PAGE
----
A couple of the gym's physios have specific cardio training, so I'm expected to ask for one of them if I want to talk about my exercise programme, but that's about it.

Add in emptier bank balance because of buying lots of pretty, smaller clothes 🙂🙂🙂❤️❤️❤️☺️☺️☺️☺️

Looking forward to being one of the slimmest people at my work party tomorrow instead of playing the funny fat lady.

Will be throwing some shapes, and have already selected healthiest menu items, including asking for a fruit salad instead of the high calorie puds on offer.

Just done mention gin or Prosecco!

I understand the comment about bank balance/clothes. The BHF shop got my entire wardrobe 6 months ago - the only thing left that fitted me were my shoes 😊😊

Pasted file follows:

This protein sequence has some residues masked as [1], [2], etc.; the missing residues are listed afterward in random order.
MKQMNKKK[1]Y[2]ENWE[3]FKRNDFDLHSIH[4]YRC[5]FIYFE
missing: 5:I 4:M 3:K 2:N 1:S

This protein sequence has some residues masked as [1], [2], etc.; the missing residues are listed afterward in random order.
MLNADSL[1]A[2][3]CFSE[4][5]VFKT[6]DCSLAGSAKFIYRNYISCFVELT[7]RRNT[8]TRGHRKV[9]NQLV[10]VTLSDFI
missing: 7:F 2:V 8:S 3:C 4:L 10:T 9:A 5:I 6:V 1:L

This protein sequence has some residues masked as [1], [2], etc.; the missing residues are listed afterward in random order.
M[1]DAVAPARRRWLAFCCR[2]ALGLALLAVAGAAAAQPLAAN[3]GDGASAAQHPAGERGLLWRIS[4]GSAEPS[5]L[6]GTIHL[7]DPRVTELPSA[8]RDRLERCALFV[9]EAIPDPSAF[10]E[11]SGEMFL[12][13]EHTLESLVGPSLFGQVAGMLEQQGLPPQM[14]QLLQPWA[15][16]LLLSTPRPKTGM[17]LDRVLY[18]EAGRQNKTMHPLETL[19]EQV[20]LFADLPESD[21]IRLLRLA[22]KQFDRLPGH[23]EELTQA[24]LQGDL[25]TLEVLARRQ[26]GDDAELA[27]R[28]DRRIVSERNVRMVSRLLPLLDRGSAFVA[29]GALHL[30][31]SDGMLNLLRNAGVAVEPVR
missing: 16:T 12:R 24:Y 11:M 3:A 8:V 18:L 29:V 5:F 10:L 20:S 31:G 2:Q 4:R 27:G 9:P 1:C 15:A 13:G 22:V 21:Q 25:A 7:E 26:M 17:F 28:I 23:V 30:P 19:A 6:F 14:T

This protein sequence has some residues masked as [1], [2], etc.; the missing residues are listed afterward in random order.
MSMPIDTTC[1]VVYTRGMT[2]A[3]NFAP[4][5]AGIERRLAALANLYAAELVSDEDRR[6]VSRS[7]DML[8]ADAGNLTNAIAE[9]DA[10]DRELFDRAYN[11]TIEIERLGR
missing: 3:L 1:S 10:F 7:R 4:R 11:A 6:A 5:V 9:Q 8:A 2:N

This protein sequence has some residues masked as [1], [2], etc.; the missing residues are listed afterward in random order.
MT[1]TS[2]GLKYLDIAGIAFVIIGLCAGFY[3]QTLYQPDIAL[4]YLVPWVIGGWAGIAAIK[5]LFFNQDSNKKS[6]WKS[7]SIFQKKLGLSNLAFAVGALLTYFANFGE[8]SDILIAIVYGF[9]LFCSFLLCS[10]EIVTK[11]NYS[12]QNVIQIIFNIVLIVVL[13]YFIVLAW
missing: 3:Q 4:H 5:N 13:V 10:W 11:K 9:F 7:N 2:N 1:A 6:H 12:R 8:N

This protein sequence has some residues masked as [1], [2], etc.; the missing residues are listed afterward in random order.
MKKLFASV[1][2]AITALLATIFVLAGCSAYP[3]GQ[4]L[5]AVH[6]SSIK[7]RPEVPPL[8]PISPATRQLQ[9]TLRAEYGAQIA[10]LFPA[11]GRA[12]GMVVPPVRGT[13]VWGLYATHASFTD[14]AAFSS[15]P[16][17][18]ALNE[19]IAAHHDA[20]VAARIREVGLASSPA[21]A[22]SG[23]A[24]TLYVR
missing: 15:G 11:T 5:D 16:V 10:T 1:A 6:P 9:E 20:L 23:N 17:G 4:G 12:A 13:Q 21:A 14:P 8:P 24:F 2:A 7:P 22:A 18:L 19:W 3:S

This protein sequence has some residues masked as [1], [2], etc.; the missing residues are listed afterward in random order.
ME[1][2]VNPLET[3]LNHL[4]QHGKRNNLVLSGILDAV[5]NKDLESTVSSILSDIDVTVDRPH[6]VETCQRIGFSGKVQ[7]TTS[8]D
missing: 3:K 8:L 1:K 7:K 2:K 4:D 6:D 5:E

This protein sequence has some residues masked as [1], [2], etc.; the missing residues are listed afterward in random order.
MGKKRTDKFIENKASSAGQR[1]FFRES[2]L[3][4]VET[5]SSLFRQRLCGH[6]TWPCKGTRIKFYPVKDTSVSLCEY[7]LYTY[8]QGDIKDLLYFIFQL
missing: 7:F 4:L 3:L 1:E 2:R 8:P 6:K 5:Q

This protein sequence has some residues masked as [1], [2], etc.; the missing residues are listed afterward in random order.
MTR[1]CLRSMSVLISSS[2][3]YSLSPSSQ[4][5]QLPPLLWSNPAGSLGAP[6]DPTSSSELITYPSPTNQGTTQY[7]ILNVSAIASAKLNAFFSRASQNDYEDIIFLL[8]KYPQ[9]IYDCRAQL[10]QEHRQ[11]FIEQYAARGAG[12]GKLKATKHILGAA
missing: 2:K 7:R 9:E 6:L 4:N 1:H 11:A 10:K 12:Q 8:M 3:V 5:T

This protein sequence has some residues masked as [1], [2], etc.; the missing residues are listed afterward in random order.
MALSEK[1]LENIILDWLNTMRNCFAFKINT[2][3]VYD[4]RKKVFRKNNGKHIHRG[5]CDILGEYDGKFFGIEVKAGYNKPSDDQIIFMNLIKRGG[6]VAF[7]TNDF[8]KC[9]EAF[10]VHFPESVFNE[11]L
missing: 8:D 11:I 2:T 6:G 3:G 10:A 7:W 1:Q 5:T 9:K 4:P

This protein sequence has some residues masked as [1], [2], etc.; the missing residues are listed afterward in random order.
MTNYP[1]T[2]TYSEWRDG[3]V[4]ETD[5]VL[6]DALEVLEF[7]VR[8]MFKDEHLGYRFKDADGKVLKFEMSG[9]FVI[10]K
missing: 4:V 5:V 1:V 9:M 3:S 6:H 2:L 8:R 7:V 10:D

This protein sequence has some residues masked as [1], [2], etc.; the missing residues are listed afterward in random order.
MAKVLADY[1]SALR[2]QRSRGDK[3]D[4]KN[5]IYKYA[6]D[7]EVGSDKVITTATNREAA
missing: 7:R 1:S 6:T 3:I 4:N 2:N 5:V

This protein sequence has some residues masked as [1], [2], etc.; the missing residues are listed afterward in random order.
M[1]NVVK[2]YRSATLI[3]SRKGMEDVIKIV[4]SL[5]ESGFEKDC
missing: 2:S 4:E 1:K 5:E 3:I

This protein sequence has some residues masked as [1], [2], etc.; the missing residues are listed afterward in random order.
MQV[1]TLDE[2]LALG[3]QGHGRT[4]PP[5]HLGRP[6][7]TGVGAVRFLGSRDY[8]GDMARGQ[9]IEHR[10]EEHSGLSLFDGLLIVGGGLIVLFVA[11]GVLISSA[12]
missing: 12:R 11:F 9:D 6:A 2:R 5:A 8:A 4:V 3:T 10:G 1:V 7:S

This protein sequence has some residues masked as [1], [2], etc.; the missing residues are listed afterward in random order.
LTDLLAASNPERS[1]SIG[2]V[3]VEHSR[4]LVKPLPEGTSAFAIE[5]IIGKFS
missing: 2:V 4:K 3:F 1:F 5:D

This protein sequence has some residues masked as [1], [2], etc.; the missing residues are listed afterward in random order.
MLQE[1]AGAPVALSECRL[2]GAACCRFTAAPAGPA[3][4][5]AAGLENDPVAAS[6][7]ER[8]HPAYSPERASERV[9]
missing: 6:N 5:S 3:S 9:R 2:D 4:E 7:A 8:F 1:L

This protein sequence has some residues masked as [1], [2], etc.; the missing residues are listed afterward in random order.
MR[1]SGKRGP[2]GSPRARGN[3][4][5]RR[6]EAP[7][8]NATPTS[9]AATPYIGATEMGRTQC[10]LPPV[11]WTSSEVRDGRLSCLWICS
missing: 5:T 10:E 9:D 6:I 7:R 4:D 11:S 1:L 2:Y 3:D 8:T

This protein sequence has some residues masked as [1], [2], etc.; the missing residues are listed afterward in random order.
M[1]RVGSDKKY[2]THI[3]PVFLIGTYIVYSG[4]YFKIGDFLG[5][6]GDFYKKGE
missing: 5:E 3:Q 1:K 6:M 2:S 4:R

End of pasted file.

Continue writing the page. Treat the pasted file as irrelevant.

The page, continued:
I think you just mentioned gin. Where’s Lezzers?

Did someone say gin? 😂

Milkfairy
MilkfairyHeart Star
in reply to Lezzers

Yes Lezzers gin and prosecco have both been mentioned in the same thread!

Milkfairy
MilkfairyHeart Star
in reply to Sillyfroggy

Excellent there is always a silver lining in every cloud so they say😊

Sadly there is a bit of a postcode lottery. Where I live there are too few cardiac nurses, so it was 17 weeks before I was able to have an assessment. No contact from them at all when I left hospital and I pushed for apt. Actual programme was good (although I have seen better gym equipment in local charity shops!) and, of course, exercise was helpful, confidence boosting etc. Cannot recommend enough. About to join phase 4 and really looking forward to it.

BUT - 17 weeks post discharge would mean that many people would be back at work or feel sufficiently recovered not to think it worthwhile. The gap between discharge and assessment needs to be shorter to capture many more.

Of course not attending rehab, not referring (although in my case it was hospital who referred) means that education is missed, and in long run may cost NHS more as relapse may happen to some.